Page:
Student-centeredlearning is where students have an influence on the content,materials, pace, and the activities of learning. In such a scenario,the teacher provides students with learning opportunities that willinstill independent learning. Teachers could use gamification andgame-based learning to move the classroom from teacher-led tostudent-centered learning approach. This transformation followsstages in consideration of casual cooperative learning structuresthat might include think-pair-share, roundtable and minute papers.Strategies to be used to aid in this transformation include book-endlecture where teachers use short interactive sessions and instantfeedback via classroom technology. Students’ presentations andprojects, use of learning cycles to develop classes, peer-led teamlearning, inquiry incorporation into courses, and finallyproblem-based learning through the use of case studies are other usedstrategies (Busch et,al.,2014).

Inthe structuring of a multiplayer classroom and the integration ofgame design principles, various factors have to be taken intoconsideration (Villalta et,al.,2011). In a multiplayer classroom, peers interact in a collaborativemanner within the virtual world and among themselves in a sharedspace. The structuring of such class is a complex process that takesinto consideration varied instruction strategies, methodologies,usability and the ability to translate the impossible (ludicaspects). Integration of game designs should initial evaluation ofimplementing this multiplayer system, finding the associated problemsand providing a definition of the guidelines to solve these issues.It`s followed by redesigning of the game by the instructions whichwill then be supported testing in a real class environment.

Despitethe positive attributes associated with game-based learningapproaches, there exist various limitations with regards to their useof teaching aids. Gamification lacks satisfaction modeled on ascoring system. The association between the curriculum and contentfound in games can either be exogenous or endogenous. Endogenousgames incorporate both domain content and game design through theintegration of relevant practices into the structure of the game.Exogenous games mainly focus on simple interactive strategies. Recallof content is much higher when it is included endogenously in thegame as compared to when it`s incorporated exogenously. Game basedlearning relies to a greater extent on the game mechanics dependingon the structure of the subject. A good example is health-based gameswhereby the main purpose is the preservation of the patients’ life.The function of medical personnel is somewhat intrinsically scorebased which is represented in the game.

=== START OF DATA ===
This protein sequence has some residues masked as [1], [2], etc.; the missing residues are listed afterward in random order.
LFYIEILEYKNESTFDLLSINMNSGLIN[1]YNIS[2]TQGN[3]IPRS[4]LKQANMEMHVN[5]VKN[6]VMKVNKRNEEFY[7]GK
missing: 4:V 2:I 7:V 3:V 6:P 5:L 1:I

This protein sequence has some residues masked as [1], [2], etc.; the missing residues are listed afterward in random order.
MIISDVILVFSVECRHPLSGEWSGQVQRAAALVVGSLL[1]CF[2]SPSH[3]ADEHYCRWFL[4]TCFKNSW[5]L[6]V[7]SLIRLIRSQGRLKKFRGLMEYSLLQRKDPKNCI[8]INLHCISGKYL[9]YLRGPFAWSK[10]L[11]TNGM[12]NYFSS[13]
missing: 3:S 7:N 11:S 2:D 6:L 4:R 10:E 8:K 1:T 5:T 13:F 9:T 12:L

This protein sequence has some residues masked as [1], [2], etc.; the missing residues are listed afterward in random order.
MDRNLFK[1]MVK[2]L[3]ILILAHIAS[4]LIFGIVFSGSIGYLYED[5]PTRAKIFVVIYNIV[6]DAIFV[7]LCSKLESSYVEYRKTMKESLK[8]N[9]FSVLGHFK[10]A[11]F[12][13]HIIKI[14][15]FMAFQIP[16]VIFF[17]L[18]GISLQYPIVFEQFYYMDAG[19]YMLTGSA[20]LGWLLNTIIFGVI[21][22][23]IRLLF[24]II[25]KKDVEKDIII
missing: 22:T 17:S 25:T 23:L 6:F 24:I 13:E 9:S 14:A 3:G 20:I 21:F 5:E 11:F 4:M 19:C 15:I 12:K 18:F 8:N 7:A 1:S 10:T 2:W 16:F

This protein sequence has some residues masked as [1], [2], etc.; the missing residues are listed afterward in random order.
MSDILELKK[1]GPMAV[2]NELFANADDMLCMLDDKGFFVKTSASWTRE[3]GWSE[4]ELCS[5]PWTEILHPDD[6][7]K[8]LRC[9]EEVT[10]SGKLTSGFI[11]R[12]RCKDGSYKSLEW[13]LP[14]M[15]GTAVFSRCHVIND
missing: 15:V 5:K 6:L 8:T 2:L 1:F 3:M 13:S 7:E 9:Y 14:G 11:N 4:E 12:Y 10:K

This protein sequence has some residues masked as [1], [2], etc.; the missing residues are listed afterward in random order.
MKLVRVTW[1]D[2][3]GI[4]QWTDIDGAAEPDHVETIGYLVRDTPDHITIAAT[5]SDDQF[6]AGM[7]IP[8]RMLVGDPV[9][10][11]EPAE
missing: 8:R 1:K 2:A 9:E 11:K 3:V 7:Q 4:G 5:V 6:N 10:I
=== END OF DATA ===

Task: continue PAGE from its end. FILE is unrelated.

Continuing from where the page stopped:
Thereexists a lot of misconceptions about games especially with the adultpopulation as they regard games to be childish, time wasting andinauthentic form of learning. This misconception emanates primarilyfrom andragogy which assumes that the mode of learning between adultsand children is distinct. The other major setback occurs whenindividuals overlook game based learning as purely a game and henceoverlook the educative aspect of such games. Addressing thesedrawbacks involve ensuring the game is effective as a tool forlearning through providing relevancy in the target subject and thegame

Inconclusion, game-based learning strategies are useful tools that canbe used in the learning environment so as to encourage interactiveteaching that is student-oriented rather than teacher-oriented.

References

Busch,C., Claßnitz, S., Selmanagić, A., &amp Steinicke, M. (2014,October). MoLeGaF: A Mobile Learning Games Framework. InECGBL2014-8thEuropean Conference on Games Based Learning: ECGBL2014(p. 41). Academic Conferences and Publishing International.

InformationResources Management Association. (2015). Gamification:Concepts, Methodologies, Tools, and Applications.IGI Global.

Fishman,B. J., Deterding, S., Vattel, L., Higgen, T., Schenke, K., Sheldon,L., and Aguilar, S. (2013). Beyond badges &amp points: Gamefulassessment systems for engagement in formal education. Universityof Wisconsin, Wisconsin, Madison.

Villalta,M., Gajardo, I., Nussbaum, M., Andreu, J. J., Echeverría, A., &ampPlass, J. L. (2011). Design guidelines for classroom multiplayerpresential games (CMPG). Computers&amp Education,57(3),2039-2053.